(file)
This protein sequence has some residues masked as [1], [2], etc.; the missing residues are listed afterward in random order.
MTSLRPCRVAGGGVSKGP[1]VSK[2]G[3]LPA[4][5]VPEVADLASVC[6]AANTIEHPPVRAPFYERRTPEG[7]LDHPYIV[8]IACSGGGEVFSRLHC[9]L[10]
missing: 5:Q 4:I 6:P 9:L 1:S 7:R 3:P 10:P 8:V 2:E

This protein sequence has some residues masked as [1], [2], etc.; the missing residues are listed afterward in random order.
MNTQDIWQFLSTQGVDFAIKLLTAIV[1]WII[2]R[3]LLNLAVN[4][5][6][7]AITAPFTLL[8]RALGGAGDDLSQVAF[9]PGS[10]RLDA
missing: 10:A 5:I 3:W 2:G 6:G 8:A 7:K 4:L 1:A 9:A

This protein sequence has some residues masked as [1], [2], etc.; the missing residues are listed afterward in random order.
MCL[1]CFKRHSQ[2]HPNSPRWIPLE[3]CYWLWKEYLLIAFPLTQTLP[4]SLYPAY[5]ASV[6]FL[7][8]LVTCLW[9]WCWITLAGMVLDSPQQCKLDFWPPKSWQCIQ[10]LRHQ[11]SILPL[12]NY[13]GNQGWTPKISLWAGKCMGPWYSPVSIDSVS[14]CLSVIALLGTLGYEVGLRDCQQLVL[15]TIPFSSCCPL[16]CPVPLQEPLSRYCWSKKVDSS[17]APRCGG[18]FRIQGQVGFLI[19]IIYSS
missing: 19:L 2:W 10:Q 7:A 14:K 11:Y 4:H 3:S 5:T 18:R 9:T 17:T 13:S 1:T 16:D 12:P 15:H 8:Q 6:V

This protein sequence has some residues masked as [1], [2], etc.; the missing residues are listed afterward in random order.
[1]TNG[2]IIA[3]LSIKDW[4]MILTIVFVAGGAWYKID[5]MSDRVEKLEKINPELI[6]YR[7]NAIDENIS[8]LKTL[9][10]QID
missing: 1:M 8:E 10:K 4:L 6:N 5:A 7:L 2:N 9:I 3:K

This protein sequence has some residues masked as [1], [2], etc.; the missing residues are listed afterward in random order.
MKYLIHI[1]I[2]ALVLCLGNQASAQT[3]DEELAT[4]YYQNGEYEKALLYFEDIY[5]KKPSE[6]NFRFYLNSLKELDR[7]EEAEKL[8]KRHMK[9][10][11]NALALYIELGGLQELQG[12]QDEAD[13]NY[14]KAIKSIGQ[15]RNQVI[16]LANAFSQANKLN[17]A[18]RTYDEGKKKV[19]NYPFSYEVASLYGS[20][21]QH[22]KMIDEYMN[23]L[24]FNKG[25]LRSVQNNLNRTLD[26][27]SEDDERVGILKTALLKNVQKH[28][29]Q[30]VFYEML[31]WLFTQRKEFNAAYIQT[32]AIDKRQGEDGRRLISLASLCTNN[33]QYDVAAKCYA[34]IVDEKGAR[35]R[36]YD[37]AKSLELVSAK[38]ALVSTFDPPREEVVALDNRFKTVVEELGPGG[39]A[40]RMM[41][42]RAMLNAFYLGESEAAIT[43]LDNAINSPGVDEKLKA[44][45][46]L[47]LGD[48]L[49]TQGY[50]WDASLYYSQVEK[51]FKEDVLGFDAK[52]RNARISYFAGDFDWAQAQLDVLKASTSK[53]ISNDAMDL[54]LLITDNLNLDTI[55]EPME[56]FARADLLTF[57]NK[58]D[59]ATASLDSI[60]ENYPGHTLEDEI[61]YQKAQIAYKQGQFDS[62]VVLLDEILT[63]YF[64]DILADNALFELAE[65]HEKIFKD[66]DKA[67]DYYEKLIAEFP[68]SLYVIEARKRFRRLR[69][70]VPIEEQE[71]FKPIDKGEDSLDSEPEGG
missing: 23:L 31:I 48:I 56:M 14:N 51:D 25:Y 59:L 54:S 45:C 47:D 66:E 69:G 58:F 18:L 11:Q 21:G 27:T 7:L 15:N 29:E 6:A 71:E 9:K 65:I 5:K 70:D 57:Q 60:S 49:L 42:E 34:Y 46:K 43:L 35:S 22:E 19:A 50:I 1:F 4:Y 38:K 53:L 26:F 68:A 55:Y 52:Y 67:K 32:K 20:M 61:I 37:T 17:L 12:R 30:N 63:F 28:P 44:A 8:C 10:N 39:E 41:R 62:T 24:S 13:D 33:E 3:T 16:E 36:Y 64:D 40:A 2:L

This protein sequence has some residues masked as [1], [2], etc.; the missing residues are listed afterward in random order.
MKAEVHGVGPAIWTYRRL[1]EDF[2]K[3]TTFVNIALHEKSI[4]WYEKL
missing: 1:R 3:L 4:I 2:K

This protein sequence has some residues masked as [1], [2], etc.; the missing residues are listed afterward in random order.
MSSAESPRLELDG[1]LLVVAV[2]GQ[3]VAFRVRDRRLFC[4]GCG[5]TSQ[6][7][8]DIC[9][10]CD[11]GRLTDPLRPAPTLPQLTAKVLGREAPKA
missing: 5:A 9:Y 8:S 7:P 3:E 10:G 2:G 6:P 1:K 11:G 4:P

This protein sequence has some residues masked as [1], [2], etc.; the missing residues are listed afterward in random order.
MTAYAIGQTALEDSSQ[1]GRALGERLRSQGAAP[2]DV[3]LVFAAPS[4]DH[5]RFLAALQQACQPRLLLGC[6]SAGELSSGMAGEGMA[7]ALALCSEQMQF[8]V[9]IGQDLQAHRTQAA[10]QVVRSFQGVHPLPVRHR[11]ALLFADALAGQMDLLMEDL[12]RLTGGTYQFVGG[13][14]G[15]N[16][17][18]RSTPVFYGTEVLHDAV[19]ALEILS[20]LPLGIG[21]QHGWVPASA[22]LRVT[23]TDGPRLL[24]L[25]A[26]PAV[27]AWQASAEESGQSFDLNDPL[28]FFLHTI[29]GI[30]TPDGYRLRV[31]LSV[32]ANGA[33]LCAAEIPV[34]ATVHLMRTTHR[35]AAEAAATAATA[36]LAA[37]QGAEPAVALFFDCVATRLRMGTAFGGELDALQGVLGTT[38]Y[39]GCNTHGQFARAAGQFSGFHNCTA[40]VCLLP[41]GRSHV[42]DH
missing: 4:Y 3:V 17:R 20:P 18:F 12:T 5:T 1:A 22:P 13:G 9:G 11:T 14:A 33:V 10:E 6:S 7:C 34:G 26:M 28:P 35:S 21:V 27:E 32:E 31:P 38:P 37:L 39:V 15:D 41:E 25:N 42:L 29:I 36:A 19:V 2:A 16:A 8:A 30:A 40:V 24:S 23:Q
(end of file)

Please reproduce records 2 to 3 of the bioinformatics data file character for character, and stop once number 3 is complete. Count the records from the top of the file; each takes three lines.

This protein sequence has some residues masked as [1], [2], etc.; the missing residues are listed afterward in random order.
MNTQDIWQFLSTQGVDFAIKLLTAIV[1]WII[2]R[3]LLNLAVN[4][5][6][7]AITAPFTLL[8]RALGGAGDDLSQVAF[9]PGS[10]RLDA
missing: 10:A 5:I 3:W 2:G 6:G 8:A 7:K 4:L 1:A 9:A

This protein sequence has some residues masked as [1], [2], etc.; the missing residues are listed afterward in random order.
MCL[1]CFKRHSQ[2]HPNSPRWIPLE[3]CYWLWKEYLLIAFPLTQTLP[4]SLYPAY[5]ASV[6]FL[7][8]LVTCLW[9]WCWITLAGMVLDSPQQCKLDFWPPKSWQCIQ[10]LRHQ[11]SILPL[12]NY[13]GNQGWTPKISLWAGKCMGPWYSPVSIDSVS[14]CLSVIALLGTLGYEVGLRDCQQLVL[15]TIPFSSCCPL[16]CPVPLQEPLSRYCWSKKVDSS[17]APRCGG[18]FRIQGQVGFLI[19]IIYSS
missing: 19:L 2:W 10:Q 7:A 14:K 11:Y 4:H 3:S 5:T 18:R 9:T 17:T 13:S 1:T 16:D 12:P 15:H 8:Q 6:V